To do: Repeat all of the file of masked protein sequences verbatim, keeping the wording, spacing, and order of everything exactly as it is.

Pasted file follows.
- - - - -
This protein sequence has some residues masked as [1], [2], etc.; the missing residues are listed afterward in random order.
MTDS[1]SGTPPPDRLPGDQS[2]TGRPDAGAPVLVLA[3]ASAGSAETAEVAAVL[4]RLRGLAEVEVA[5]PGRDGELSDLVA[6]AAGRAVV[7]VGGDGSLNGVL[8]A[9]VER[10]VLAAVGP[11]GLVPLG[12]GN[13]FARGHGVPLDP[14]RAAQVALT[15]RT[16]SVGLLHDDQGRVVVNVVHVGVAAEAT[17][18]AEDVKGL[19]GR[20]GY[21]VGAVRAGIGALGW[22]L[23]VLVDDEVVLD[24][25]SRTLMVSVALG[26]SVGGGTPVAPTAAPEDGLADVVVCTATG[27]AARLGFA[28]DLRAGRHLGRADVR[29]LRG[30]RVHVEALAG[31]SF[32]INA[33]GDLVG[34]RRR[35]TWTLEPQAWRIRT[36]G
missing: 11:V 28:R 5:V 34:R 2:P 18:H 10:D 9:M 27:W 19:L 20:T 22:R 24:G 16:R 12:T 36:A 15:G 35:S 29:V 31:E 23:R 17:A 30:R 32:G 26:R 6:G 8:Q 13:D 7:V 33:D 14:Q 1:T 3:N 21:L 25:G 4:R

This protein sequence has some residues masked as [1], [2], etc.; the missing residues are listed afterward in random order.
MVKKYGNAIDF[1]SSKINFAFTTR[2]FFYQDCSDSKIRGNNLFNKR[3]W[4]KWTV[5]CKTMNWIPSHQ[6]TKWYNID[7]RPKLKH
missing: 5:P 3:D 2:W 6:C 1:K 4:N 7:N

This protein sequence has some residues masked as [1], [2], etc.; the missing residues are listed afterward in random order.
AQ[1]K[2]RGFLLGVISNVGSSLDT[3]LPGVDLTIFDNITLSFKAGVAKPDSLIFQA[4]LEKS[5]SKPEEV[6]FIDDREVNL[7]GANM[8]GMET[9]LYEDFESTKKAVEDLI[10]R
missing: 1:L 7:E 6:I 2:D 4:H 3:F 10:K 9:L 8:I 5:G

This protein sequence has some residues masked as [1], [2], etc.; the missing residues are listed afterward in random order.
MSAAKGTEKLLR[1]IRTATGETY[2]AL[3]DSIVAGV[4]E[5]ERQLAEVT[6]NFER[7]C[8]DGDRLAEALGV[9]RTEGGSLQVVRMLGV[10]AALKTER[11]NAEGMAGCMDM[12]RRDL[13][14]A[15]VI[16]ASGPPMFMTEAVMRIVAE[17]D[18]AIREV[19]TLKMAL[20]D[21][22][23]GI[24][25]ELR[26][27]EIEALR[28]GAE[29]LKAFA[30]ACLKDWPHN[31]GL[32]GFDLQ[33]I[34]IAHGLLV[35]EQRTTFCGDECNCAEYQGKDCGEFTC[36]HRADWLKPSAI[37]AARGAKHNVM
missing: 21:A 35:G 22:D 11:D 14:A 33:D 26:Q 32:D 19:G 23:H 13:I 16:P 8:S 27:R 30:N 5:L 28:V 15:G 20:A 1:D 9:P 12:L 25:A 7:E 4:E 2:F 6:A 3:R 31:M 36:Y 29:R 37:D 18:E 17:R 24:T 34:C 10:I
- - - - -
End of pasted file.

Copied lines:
This protein sequence has some residues masked as [1], [2], etc.; the missing residues are listed afterward in random order.
MTDS[1]SGTPPPDRLPGDQS[2]TGRPDAGAPVLVLA[3]ASAGSAETAEVAAVL[4]RLRGLAEVEVA[5]PGRDGELSDLVA[6]AAGRAVV[7]VGGDGSLNGVL[8]A[9]VER[10]VLAAVGP[11]GLVPLG[12]GN[13]FARGHGVPLDP[14]RAAQVALT[15]RT[16]SVGLLHDDQGRVVVNVVHVGVAAEAT[17][18]AEDVKGL[19]GR[20]GY[21]VGAVRAGIGALGW[22]L[23]VLVDDEVVLD[24][25]SRTLMVSVALG[26]SVGGGTPVAPTAAPEDGLADVVVCTATG[27]AARLGFA[28]DLRAGRHLGRADVR[29]LRG[30]RVHVEALAG[31]SF[32]INA[33]GDLVG[34]RRR[35]TWTLEPQAWRIRT[36]G
missing: 11:V 28:R 5:V 34:R 2:P 18:H 10:D 9:M 27:W 19:L 20:T 22:R 24:G 16:R 12:T 36:A 15:G 35:S 29:V 31:E 23:R 17:A 30:R 32:G 26:R 6:G 8:Q 13:D 7:V 33:D 14:Q 1:T 3:N 21:L 25:G 4:R

This protein sequence has some residues masked as [1], [2], etc.; the missing residues are listed afterward in random order.
MVKKYGNAIDF[1]SSKINFAFTTR[2]FFYQDCSDSKIRGNNLFNKR[3]W[4]KWTV[5]CKTMNWIPSHQ[6]TKWYNID[7]RPKLKH
missing: 5:P 3:D 2:W 6:C 1:K 4:N 7:N

This protein sequence has some residues masked as [1], [2], etc.; the missing residues are listed afterward in random order.
AQ[1]K[2]RGFLLGVISNVGSSLDT[3]LPGVDLTIFDNITLSFKAGVAKPDSLIFQA[4]LEKS[5]SKPEEV[6]FIDDREVNL[7]GANM[8]GMET[9]LYEDFESTKKAVEDLI[10]R
missing: 1:L 7:E 6:I 2:D 4:H 3:F 10:K 9:L 8:I 5:G

This protein sequence has some residues masked as [1], [2], etc.; the missing residues are listed afterward in random order.
MSAAKGTEKLLR[1]IRTATGETY[2]AL[3]DSIVAGV[4]E[5]ERQLAEVT[6]NFER[7]C[8]DGDRLAEALGV[9]RTEGGSLQVVRMLGV[10]AALKTER[11]NAEGMAGCMDM[12]RRDL[13][14]A[15]VI[16]ASGPPMFMTEAVMRIVAE[17]D[18]AIREV[19]TLKMAL[20]D[21][22][23]GI[24][25]ELR[26][27]EIEALR[28]GAE[29]LKAFA[30]ACLKDWPHN[31]GL[32]GFDLQ[33]I[34]IAHGLLV[35]EQRTTFCGDECNCAEYQGKDCGEFTC[36]HRADWLKPSAI[37]AARGAKHNVM
missing: 21:A 35:G 22:D 11:D 14:A 33:D 26:Q 32:D 19:G 23:H 13:I 16:P 8:S 27:R 30:N 5:L 28:V 15:G 20:A 1:D 9:P 12:L 25:A 7:E 4:E 2:F 6:A 3:R 31:M 36:Y 29:R 37:D 18:E 17:R 24:T 34:C 10:I